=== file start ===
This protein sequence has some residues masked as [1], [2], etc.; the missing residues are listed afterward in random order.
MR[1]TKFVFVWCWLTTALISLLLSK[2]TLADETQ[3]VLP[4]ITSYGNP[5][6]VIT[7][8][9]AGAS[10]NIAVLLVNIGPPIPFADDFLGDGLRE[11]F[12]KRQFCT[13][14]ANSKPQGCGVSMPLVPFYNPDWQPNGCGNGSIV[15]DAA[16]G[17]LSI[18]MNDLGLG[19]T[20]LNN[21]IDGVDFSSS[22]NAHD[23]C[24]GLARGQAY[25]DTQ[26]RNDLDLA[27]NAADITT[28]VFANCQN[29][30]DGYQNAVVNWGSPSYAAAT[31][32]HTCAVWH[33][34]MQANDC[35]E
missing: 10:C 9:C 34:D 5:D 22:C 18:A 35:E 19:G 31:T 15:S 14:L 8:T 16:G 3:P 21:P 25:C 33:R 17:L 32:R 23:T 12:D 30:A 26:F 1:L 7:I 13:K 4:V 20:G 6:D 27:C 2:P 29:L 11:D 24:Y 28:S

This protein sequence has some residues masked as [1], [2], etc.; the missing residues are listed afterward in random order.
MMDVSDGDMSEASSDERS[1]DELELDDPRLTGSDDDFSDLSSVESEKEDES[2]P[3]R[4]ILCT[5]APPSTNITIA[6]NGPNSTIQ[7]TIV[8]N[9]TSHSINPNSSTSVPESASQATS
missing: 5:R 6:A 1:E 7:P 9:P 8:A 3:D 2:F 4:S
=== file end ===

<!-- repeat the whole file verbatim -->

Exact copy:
This protein sequence has some residues masked as [1], [2], etc.; the missing residues are listed afterward in random order.
MR[1]TKFVFVWCWLTTALISLLLSK[2]TLADETQ[3]VLP[4]ITSYGNP[5][6]VIT[7][8][9]AGAS[10]NIAVLLVNIGPPIPFADDFLGDGLRE[11]F[12]KRQFCT[13][14]ANSKPQGCGVSMPLVPFYNPDWQPNGCGNGSIV[15]DAA[16]G[17]LSI[18]MNDLGLG[19]T[20]LNN[21]IDGVDFSSS[22]NAHD[23]C[24]GLARGQAY[25]DTQ[26]RNDLDLA[27]NAADITT[28]VFANCQN[29][30]DGYQNAVVNWGSPSYAAAT[31][32]HTCAVWH[33][34]MQANDC[35]E
missing: 10:C 9:C 34:D 5:D 22:C 18:A 35:E 19:G 31:T 15:S 14:L 8:T 16:G 3:P 21:P 25:C 33:R 17:L 32:R 23:T 12:D 30:A 26:F 1:L 7:I 13:K 4:V 20:G 6:D 27:C 2:P 29:L 11:D 24:Y 28:S

This protein sequence has some residues masked as [1], [2], etc.; the missing residues are listed afterward in random order.
MMDVSDGDMSEASSDERS[1]DELELDDPRLTGSDDDFSDLSSVESEKEDES[2]P[3]R[4]ILCT[5]APPSTNITIA[6]NGPNSTIQ[7]TIV[8]N[9]TSHSINPNSSTSVPESASQATS
missing: 5:R 6:A 1:E 7:P 9:P 8:A 3:D 2:F 4:S